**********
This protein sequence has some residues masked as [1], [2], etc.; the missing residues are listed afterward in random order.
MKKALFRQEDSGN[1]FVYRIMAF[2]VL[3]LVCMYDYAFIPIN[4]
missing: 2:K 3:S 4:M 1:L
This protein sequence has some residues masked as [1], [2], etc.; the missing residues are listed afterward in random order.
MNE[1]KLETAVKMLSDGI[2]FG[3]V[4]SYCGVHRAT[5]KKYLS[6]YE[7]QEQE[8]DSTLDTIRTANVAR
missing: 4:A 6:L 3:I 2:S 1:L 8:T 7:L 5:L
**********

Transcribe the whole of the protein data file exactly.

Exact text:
This protein sequence has some residues masked as [1], [2], etc.; the missing residues are listed afterward in random order.
MKKALFRQEDSGN[1]FVYRIMAF[2]VL[3]LVCMYDYAFIPIN[4]
missing: 2:K 3:S 4:M 1:L
This protein sequence has some residues masked as [1], [2], etc.; the missing residues are listed afterward in random order.
MNE[1]KLETAVKMLSDGI[2]FG[3]V[4]SYCGVHRAT[5]KKYLS[6]YE[7]QEQE[8]DSTLDTIRTANVAR
missing: 4:A 6:L 3:I 2:S 1:L 8:T 7:L 5:L